Hey there, time traveller!
This article was published 16/4/2014 (771 days ago), so information in it may no longer be current.
Minutes after a baby's funeral took place, a family from Colombia demanded answers from Child and Family Services about why the infant died in its care -- and why the baby was seized in the first place.
Matias De Antonio, who was born on Feb. 24, died March 27, about a month after being placed in the custody of CFS.
Now Matias's family in Winnipeg, including his 20-year-old mother, grandmother, aunts and uncles, want to know what happened to the child.
"These people have to stop doing things like this," De Antonio's uncle, Carlos Burgos, said Wednesday in a Fort Richmond apartment shortly after the baby's funeral at the St. Vital Cemetery.
"I want people who don't know how to do their job to pay for this. This should not happen to another family."
'I want to tell Manitobans that we're going to learn from this tragedy...' -- Family Services Minister Kerri Irvin-Ross
Burgos said CFS hasn't told the family much, but it does know the baby died from a lack of oxygen to the brain.
Burgos said Maria Herrera, his sister and Matias's mother -- who was allowed to see her baby three times a week for two hours -- had just seen him when a CFS worker put him in a car seat and drove him 38 minutes away to a foster home. When the worker went to take Matias out of the car, the baby was blue.
Burgos said he doesn't understand why, with so many family members of his sister living in Winnipeg, CFS made the decision to take the baby away in the first place. He said the baby's father was refused a visa to allow him to come to the funeral from Colombia.
"My mother is here. (My sister's sister) has twins who are five -- she could have looked after them," he said.
"We all came here in 2008. We love Canada. It's an amazing country.
"This should not have happened to us."
In a statement, a representative of the province's Family Services Department said they are restricted from speaking about individual cases because of provisions in the Child and Family Services Act.
The representative said the Manitoba Children's Advocate reviews deaths of children in care while the province's chief medical examiner has the power to call an inquest if it is felt one is needed.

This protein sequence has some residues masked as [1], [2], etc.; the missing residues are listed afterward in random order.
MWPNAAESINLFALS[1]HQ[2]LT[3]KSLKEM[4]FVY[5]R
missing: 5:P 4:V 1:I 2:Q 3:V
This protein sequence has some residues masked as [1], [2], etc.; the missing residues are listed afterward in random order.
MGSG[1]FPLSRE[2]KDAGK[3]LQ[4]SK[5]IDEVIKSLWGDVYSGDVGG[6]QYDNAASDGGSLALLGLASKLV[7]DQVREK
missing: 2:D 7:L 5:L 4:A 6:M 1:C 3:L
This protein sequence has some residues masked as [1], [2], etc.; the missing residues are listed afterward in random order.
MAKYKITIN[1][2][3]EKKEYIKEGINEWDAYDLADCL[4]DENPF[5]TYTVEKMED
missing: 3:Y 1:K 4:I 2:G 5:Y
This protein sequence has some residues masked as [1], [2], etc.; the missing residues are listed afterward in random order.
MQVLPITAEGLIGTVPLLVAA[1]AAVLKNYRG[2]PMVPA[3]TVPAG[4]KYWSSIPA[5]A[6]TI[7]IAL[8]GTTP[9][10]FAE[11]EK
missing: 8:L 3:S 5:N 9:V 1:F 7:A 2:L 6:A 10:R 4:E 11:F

Ainsley Krone, a spokeswoman for the Office of the Children's Advocate, said any information their office finds or any recommendations made will not be made public.
Krone said the office will send any reports to the family services minister, the chief medical examiner and the province's ombudsman.
"We would look at the services delivered and whether they met the needs of the family and to see if there are any gaps," she said.
"The system should always be looking at improving itself."
Family Services Minister Kerri Irvin-Ross said Wednesday she also was unable to discuss specifics of the case under CFS rules.
Irvin-Ross said the children's advocate will investigate the death and report back to government and various CFS agencies.
Once the government knows more information, "We will be able to provide some insight to the family about their horrible loss," she said.
The minister said she learned of the infant's death last week. She expressed her condolences to the family. "I want to tell Manitobans that we're going to learn from this tragedy and that it is important that when we get the recommendations from the children's advocate that we put them in place and that we continue to build a better child-welfare system that supports families and protects children."
Progressive Conservative Family Services critic Ian Wishart said the family deserves to get answers from the government on what happened.
"Right now they're being left in limbo," Wishart said Wednesday after raising the incident in the legislature.
"They still don't know any details on cause of death. They frankly still don't know why the child was taken from them in the first place," he said.
Wishart said the infant had only been in care of CFS for three weeks. He said the family had been "making every effort" to satisfy child-welfare authorities they were fit to take back the child when they learned of his death.